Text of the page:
Going through the divorce process can be strenuous and confusing. One of the most stressful aspects can be asset division.
If you or your ex-spouse has a pension plan in place, it is important to understand how the court views it in the divorce process. Here are a few key facts you should know.
The property classification plays a major part in determining its division. Texas is a community property state; therefore, property that parties acquire during the marriage is deemed as community property. This applies to pensions, in that any pension or interest payments a party receives during the marriage or during the divorce process counts as community property. However, any pension earned before the marriage is the sole property of the recipient.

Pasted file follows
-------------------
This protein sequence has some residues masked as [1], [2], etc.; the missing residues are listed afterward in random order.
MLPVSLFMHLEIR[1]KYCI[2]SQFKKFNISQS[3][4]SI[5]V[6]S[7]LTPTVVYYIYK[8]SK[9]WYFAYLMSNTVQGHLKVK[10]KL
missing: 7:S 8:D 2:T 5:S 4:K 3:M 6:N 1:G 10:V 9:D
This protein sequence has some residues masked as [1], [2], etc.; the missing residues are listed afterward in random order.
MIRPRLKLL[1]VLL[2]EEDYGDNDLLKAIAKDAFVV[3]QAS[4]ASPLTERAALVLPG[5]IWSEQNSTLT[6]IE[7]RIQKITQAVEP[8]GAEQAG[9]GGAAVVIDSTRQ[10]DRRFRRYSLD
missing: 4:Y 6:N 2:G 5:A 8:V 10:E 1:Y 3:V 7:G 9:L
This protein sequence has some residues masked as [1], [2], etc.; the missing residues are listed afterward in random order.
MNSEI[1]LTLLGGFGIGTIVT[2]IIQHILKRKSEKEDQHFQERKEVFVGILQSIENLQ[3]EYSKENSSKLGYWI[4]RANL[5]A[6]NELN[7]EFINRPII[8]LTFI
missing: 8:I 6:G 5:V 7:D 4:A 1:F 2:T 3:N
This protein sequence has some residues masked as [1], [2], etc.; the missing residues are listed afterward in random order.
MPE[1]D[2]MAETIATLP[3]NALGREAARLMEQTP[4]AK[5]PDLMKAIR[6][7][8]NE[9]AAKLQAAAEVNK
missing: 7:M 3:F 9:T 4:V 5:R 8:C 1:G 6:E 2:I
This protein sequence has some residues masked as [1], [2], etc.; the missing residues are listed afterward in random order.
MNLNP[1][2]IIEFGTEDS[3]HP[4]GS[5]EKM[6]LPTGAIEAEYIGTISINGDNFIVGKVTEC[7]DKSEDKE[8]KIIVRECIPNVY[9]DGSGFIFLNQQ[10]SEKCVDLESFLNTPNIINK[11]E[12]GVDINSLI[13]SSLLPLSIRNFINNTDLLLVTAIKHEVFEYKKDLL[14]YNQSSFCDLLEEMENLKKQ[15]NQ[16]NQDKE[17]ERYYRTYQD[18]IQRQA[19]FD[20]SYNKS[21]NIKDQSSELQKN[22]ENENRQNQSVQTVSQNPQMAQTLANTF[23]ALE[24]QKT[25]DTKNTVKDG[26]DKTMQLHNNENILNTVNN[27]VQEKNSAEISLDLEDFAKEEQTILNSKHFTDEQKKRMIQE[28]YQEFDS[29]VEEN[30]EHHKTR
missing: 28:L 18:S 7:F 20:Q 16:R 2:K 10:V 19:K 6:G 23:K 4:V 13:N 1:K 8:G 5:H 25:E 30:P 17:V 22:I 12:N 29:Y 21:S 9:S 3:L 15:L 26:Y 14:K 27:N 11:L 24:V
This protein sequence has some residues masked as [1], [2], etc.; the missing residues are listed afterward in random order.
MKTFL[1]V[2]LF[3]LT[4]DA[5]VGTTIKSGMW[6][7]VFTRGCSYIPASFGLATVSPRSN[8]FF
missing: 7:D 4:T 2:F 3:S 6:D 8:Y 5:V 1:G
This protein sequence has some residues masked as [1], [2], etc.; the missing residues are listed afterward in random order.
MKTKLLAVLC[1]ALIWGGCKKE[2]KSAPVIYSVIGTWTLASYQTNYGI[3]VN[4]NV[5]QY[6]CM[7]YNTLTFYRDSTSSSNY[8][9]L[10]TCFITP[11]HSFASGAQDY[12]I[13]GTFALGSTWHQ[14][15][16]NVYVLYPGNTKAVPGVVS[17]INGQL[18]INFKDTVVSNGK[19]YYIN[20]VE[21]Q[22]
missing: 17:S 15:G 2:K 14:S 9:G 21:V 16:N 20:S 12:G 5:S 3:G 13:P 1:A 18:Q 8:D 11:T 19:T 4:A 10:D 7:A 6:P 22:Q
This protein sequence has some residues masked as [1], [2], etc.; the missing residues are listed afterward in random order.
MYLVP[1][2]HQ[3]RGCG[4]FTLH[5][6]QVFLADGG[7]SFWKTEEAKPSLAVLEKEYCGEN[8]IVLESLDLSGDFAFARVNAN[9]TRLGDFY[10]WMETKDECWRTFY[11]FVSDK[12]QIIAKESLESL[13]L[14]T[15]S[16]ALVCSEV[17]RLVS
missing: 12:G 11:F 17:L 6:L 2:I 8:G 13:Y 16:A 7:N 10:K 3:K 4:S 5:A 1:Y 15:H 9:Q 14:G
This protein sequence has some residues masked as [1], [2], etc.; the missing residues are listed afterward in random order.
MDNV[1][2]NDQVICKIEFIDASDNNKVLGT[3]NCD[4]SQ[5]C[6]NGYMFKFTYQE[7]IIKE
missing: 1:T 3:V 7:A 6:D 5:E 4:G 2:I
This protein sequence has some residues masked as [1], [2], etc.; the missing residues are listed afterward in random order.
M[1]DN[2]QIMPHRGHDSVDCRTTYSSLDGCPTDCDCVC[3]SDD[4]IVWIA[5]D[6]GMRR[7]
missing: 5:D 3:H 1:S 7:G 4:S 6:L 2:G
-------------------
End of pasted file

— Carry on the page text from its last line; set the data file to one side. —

Once the court determines the amount of pension to split between the parties, along with other assets, it must determine the actual division of assets. The court considers a few key factors in this decision, such as:
- Property value
- Length of marriage
- Child custody (if applicable)
- Contribution of marriage dissolution
These and other factors contribute to the decision. However, judgments are not all the same; the judge can make adjustments when necessary to reach a fair judgment for both parties involved.
For the pension distribution to begin, the court creates a Qualified Domestic Relations Order. The pension plan administrator must make the distribution in the amounts and timeframe as denoted in the order. Depending on the status of the pension plan on the divorce, the distribution may be in installments, a lump sum or deferred until a later date.
Taking the time to understand the division of pension during your divorce helps you to properly prepare for life after divorce. It will definitely be beneficial to put a new budget in place for your adjusted income.